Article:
Religion in the Tunisian Constitution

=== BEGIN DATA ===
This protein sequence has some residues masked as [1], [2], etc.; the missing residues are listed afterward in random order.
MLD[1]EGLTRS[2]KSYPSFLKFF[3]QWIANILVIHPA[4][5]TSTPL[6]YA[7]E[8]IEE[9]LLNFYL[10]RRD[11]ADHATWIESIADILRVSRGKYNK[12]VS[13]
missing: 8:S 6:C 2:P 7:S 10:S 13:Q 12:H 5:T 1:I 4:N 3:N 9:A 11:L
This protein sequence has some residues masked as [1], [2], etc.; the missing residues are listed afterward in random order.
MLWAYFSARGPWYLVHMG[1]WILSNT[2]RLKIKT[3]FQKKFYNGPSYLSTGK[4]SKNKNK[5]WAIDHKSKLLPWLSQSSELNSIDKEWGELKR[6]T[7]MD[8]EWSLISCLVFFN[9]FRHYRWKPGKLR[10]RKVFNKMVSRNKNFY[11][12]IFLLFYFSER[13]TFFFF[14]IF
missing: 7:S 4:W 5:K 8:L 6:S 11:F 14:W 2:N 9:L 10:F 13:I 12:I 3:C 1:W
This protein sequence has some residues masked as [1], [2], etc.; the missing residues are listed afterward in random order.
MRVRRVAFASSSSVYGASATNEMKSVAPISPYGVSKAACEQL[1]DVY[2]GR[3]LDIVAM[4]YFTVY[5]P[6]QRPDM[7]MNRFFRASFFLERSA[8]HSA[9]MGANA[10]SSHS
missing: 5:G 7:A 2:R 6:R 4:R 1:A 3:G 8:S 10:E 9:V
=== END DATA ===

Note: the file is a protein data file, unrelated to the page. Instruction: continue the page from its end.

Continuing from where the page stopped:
Despite the growing prominence and influence of Tunisia’s Islamist organizations and parties in the political system, the newly created constitution is still remarkably pluralistic and secular. The 2014 constitution emphasizes the country’s Islamic ties and heritage, it but does not establish sharia as a source of legislation and leaves room for diversity of opinion and religious practice. Much of this is due to Ennahda’s role in shaping and drafting the Constitution and the group’s insistence that Islamic law would not be the determining legislative authority for Tunisia. Article 1 establishes Islam as the state religion and Arabic as the official language. Article 6 establishes the state as the guardian of religion and provides for freedom of religion, “conscience and belief,” prohibiting violence and extremism in the name of religion and promoting “the values of moderation and tolerance.” Furthermore, it emphasizes the neutrality and non-partisanships of mosques and other religious “places of worship.” Article 21 establishes equality for all citizens under the law, while Article 31 guarantees freedom of “opinion, thought, expression, information and publication” and prohibits censorship, in direct contrast with the policies of the Ben Ali and Bourguiba regimes. Article 39 discusses the role of the state in providing education that enhances “Arab-Muslim identity and national belonging in young generations,” while also providing for secular education. The state is responsible for freedom of creative expression and cultural identity, the promotion of tolerance and inclusion, and “rejection of violence,” according to Article 42. Article 74 mandates that candidates for the presidency, both male and female, be Muslim in order to be able to run for election. Article 78 gives the president the authority to appoint and dismiss the grand mufti, the highest ranked religious official in the country.